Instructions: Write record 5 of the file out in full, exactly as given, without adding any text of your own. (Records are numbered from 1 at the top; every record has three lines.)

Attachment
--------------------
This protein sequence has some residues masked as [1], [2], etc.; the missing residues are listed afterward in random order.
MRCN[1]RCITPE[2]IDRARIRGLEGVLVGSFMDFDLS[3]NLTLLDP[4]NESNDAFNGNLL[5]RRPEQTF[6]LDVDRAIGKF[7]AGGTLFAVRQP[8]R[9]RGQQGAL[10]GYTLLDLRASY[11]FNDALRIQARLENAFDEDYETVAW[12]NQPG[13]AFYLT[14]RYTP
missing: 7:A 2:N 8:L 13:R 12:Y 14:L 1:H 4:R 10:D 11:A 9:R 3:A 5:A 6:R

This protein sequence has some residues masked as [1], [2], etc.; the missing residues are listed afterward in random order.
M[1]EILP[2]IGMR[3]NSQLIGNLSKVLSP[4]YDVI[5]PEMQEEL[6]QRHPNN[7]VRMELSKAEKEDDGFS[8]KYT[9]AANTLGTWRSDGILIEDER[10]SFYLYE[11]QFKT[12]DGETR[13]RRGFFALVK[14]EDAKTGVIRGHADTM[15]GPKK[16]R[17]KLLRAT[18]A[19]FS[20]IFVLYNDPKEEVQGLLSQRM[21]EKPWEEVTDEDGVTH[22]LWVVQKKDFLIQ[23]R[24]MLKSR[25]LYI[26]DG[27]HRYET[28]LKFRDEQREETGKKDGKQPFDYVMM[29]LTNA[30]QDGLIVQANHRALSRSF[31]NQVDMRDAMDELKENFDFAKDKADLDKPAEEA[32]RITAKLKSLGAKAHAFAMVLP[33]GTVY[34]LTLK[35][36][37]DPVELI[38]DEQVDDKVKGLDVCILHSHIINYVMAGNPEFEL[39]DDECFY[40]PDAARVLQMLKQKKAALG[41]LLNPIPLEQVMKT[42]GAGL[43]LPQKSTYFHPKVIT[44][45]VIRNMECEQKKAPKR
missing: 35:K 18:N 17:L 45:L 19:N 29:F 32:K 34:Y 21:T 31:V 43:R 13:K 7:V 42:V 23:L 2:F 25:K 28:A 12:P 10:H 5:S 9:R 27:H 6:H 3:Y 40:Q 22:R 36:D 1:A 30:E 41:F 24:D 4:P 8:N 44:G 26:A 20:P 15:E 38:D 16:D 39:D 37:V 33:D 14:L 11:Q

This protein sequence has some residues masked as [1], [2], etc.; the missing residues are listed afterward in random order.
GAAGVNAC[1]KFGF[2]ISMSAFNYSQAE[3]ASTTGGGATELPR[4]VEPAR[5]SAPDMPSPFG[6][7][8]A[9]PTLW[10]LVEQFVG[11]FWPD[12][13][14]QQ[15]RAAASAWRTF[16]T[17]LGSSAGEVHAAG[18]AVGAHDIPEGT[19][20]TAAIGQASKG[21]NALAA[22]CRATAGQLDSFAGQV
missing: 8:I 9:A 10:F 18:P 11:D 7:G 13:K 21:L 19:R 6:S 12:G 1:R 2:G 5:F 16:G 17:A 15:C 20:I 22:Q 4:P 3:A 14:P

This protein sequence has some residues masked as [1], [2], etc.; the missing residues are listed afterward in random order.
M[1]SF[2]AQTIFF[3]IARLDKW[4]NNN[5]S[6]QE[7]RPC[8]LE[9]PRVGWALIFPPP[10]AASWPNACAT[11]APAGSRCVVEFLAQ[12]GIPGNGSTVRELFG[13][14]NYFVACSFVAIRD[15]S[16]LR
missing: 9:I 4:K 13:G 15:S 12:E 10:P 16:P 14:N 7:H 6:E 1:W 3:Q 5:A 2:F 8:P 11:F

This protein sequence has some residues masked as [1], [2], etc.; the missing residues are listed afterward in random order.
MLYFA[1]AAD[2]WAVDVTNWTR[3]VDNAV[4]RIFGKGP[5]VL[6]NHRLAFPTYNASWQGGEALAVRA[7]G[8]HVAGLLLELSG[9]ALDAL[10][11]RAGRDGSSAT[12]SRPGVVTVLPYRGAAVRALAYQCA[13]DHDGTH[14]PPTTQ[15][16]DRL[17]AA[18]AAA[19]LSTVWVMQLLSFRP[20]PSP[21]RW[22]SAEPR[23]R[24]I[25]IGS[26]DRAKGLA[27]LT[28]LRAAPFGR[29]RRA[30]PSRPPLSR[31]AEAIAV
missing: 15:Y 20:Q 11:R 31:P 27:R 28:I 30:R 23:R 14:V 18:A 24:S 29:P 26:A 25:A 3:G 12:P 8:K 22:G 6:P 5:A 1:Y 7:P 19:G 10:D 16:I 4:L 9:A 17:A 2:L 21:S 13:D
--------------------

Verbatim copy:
This protein sequence has some residues masked as [1], [2], etc.; the missing residues are listed afterward in random order.
MLYFA[1]AAD[2]WAVDVTNWTR[3]VDNAV[4]RIFGKGP[5]VL[6]NHRLAFPTYNASWQGGEALAVRA[7]G[8]HVAGLLLELSG[9]ALDAL[10][11]RAGRDGSSAT[12]SRPGVVTVLPYRGAAVRALAYQCA[13]DHDGTH[14]PPTTQ[15][16]DRL[17]AA[18]AAA[19]LSTVWVMQLLSFRP[20]PSP[21]RW[22]SAEPR[23]R[24]I[25]IGS[26]DRAKGLA[27]LT[28]LRAAPFGR[29]RRA[30]PSRPPLSR[31]AEAIAV
missing: 15:Y 20:Q 11:R 31:P 27:R 28:I 30:R 23:R 14:V 18:A 24:S 29:P 26:A 25:A 3:G 12:P 8:K 22:G 6:P 5:A 1:Y 7:P 19:G 10:D 16:I 4:L 9:A 17:A 2:L 21:S 13:D